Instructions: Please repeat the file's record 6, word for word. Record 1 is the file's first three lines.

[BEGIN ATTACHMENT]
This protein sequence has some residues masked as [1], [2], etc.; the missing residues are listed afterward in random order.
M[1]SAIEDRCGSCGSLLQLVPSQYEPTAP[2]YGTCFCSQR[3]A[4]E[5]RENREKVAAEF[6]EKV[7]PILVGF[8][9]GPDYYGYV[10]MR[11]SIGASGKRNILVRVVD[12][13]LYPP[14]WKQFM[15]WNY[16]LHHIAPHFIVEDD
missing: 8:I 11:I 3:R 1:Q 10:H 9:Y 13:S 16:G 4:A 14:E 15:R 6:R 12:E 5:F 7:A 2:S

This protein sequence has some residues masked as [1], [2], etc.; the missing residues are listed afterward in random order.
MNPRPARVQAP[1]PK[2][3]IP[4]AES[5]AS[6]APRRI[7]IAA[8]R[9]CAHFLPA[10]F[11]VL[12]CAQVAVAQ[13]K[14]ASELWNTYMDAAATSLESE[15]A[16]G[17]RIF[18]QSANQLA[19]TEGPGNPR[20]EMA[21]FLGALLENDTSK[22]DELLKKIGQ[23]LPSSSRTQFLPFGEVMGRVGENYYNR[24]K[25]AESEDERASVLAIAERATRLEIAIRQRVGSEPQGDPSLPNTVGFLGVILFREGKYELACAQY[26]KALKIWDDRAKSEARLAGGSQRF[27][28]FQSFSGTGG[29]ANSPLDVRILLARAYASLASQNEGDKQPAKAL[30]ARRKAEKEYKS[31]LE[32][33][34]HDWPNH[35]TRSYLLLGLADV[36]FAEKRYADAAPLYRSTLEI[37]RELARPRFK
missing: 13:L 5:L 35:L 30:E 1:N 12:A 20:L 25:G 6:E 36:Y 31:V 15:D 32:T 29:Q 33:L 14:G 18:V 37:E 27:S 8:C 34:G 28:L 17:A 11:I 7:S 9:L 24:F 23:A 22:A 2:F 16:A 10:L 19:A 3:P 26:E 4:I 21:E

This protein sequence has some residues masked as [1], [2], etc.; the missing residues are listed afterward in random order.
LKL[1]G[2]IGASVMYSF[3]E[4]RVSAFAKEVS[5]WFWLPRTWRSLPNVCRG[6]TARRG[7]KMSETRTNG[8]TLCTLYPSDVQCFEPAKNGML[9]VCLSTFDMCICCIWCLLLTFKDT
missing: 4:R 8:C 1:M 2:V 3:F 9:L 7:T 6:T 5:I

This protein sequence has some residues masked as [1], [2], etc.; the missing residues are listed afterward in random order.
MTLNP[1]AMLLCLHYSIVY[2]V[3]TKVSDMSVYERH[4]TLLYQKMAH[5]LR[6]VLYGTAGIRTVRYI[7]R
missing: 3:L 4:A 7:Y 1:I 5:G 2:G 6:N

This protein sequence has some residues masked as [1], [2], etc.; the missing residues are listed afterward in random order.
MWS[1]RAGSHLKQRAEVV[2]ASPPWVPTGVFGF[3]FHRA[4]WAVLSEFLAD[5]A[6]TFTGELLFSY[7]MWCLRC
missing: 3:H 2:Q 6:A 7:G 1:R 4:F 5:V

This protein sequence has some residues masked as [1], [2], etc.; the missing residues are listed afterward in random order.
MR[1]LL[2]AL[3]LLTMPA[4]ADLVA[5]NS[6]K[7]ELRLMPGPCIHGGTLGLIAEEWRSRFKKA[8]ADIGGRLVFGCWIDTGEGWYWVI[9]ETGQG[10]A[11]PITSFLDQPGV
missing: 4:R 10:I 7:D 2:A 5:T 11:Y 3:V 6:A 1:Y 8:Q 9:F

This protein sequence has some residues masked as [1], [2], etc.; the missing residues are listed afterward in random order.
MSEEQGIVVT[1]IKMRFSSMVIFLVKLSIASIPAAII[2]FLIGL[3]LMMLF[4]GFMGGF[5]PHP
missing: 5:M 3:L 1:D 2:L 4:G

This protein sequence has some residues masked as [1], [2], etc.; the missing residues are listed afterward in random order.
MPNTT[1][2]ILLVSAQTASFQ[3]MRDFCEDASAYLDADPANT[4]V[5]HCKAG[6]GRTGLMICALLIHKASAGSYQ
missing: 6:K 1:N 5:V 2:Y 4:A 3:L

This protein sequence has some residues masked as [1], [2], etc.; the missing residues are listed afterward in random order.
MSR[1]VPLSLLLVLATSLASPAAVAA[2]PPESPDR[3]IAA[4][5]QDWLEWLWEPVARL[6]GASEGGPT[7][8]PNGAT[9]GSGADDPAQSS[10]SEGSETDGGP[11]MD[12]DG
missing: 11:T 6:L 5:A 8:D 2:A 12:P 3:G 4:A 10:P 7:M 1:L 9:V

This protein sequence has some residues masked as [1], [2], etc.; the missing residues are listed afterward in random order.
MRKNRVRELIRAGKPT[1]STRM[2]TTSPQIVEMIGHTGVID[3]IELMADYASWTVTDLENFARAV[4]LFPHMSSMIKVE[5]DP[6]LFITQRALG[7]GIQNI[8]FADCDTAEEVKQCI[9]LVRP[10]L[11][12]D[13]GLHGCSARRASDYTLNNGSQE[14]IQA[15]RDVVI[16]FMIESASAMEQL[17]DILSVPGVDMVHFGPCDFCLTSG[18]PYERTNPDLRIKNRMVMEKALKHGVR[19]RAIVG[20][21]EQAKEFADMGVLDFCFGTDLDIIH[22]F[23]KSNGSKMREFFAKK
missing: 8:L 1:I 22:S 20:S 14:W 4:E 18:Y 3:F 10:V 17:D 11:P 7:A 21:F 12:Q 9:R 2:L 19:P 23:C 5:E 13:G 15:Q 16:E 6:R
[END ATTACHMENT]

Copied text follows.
This protein sequence has some residues masked as [1], [2], etc.; the missing residues are listed afterward in random order.
MR[1]LL[2]AL[3]LLTMPA[4]ADLVA[5]NS[6]K[7]ELRLMPGPCIHGGTLGLIAEEWRSRFKKA[8]ADIGGRLVFGCWIDTGEGWYWVI[9]ETGQG[10]A[11]PITSFLDQPGV
missing: 4:R 10:I 7:D 2:A 5:T 11:Y 3:V 6:A 1:Y 8:Q 9:F